Drawers, Closets and Cabinets: All drawers within reach of little ones should be fitted with latches that prevent the drawer from opening more than an inch or so. Latches for closets and cabinets should also be installed to keep inquisitive fingers out.
Stairway Railings and Landings: If the space between the rails is big enough for your child to stick his head through, it’s wide enough for him to get his head stuck! Even worse, he or she might even fall through. There’s no pretty fix for this one but you can string mesh between the railings to keep your child from fitting his or her head through. Invest in some good, sturdy doorway gates from a baby or department store. These are great in keeping little ones from tumbling downstairs or getting into other dangers.
Freestanding Furniture & Bookcases: You may think that your grandfather clock or glass curio cabinet is too heavy for your toddler to budge, but you might be shocked to find he or she climbing up and pulling it over on themselves. More than one freestanding piece of furniture or bookcase has fallen over on a curious toddler. Any furniture of this type should be bolted to the wall or floor, or removed until your child is old enough to know better.
Furniture Corners and Edges: I'm especially thinking coffee tables here. Many a clumbsy toddler just learning to walk has bashed their head into the sharp corner of a coffee table and been rushed to the hospital for stitches. Look for foam padded furniture edge covers at your local baby supply store. You may decide to just get by with a thick blanket over sharp-cornered furniture for the short, temporary time when your little one is susceptible to harm. Another thing that might suffice is plumbing insulation secured with duct tape.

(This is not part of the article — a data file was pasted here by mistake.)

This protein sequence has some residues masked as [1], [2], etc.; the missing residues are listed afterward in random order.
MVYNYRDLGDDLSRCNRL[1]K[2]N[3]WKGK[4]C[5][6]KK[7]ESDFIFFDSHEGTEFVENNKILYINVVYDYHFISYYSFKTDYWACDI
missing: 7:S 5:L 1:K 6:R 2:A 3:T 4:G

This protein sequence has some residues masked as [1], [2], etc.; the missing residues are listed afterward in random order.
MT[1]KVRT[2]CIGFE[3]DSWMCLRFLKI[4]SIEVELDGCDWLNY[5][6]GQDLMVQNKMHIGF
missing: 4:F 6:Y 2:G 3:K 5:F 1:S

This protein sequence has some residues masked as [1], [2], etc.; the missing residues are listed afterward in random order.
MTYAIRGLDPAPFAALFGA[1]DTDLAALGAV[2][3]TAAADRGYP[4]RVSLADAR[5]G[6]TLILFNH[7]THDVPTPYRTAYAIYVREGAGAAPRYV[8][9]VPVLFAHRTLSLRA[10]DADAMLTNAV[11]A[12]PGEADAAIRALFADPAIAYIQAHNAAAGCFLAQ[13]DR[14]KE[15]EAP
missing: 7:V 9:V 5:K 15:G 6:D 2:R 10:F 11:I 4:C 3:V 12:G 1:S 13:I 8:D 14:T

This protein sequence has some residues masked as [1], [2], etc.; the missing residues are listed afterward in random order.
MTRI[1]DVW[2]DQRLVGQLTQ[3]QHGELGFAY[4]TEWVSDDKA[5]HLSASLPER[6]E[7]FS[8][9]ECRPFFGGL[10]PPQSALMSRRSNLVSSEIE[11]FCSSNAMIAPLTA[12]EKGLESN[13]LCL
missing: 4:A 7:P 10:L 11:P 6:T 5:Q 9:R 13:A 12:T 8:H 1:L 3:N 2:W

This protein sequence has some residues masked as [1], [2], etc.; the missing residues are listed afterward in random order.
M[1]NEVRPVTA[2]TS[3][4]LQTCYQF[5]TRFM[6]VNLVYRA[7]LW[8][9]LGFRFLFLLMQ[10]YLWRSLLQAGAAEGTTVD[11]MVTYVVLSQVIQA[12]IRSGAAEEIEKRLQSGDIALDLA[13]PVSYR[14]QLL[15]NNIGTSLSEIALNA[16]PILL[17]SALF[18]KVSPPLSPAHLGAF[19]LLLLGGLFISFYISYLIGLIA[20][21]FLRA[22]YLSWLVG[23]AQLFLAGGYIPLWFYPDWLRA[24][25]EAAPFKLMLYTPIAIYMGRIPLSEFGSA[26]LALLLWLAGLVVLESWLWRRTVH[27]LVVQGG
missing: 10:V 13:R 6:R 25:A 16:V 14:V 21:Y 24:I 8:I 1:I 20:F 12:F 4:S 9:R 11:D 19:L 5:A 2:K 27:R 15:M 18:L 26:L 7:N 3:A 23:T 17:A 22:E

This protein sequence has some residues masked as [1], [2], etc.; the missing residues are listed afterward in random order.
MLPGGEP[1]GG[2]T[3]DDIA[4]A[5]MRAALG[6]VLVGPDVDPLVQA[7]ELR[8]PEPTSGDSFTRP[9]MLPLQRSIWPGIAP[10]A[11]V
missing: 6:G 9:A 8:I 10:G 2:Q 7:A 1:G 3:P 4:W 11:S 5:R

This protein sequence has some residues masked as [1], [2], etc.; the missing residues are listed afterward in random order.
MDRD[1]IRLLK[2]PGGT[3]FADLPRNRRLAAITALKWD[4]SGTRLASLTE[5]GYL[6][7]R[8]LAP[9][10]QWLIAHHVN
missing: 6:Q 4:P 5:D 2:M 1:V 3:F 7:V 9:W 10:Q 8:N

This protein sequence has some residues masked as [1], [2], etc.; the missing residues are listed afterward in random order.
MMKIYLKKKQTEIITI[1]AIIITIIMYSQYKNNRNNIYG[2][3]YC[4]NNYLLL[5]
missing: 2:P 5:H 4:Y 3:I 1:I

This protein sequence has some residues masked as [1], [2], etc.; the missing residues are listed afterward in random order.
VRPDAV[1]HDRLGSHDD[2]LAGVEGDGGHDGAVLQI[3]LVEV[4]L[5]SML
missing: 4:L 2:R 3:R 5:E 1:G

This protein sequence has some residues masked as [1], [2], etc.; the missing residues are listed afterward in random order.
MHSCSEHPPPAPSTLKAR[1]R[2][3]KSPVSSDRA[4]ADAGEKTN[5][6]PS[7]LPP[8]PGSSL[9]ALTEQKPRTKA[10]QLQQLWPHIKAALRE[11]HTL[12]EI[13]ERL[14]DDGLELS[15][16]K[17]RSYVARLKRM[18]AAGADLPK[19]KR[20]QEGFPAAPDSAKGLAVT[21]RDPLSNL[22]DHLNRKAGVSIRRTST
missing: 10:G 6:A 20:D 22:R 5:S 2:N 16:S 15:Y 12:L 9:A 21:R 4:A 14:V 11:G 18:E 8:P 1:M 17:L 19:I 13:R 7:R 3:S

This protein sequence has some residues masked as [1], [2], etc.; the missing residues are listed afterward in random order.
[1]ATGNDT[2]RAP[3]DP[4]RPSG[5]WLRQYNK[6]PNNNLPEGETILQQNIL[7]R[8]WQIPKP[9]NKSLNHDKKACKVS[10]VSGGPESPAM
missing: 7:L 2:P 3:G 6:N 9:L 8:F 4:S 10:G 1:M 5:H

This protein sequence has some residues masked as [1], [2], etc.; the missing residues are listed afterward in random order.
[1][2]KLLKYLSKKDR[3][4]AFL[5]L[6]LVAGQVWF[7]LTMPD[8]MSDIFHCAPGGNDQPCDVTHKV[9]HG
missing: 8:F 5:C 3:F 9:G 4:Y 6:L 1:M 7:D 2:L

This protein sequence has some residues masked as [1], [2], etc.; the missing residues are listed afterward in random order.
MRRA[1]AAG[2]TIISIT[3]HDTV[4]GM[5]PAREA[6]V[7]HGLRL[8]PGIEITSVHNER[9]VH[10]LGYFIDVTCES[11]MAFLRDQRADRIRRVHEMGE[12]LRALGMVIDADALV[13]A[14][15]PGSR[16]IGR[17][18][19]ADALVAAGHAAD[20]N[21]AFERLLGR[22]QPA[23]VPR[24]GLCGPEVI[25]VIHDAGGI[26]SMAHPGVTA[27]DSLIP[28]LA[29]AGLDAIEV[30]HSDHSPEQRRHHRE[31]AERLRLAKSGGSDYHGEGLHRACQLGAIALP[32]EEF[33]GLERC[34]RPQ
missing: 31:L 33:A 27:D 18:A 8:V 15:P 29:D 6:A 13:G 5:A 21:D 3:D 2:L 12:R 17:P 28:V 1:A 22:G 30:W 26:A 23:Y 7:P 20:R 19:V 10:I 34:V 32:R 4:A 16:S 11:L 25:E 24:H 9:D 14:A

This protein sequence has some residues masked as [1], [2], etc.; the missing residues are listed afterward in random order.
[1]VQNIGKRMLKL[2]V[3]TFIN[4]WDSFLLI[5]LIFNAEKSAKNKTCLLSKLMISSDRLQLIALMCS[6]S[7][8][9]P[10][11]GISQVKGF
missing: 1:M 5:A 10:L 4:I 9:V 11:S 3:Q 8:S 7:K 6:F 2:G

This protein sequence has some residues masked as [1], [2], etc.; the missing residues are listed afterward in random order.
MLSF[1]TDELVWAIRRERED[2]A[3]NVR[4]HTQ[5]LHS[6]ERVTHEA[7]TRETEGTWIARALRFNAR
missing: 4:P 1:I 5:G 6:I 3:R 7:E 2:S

Knick-Knacks: Why take a chance on losing Grandma's antique Hummel and having your child get cut with it too? It would be better to just store these away for awhile, or if you have the option they could be displayed on shelves high above little ones’ heads. In addition to the knick-knacks, be careful to keep other small objects like coins, paper clips, matches, keys, batteries -- anything lying around that your toddler can choke on -- out of reach.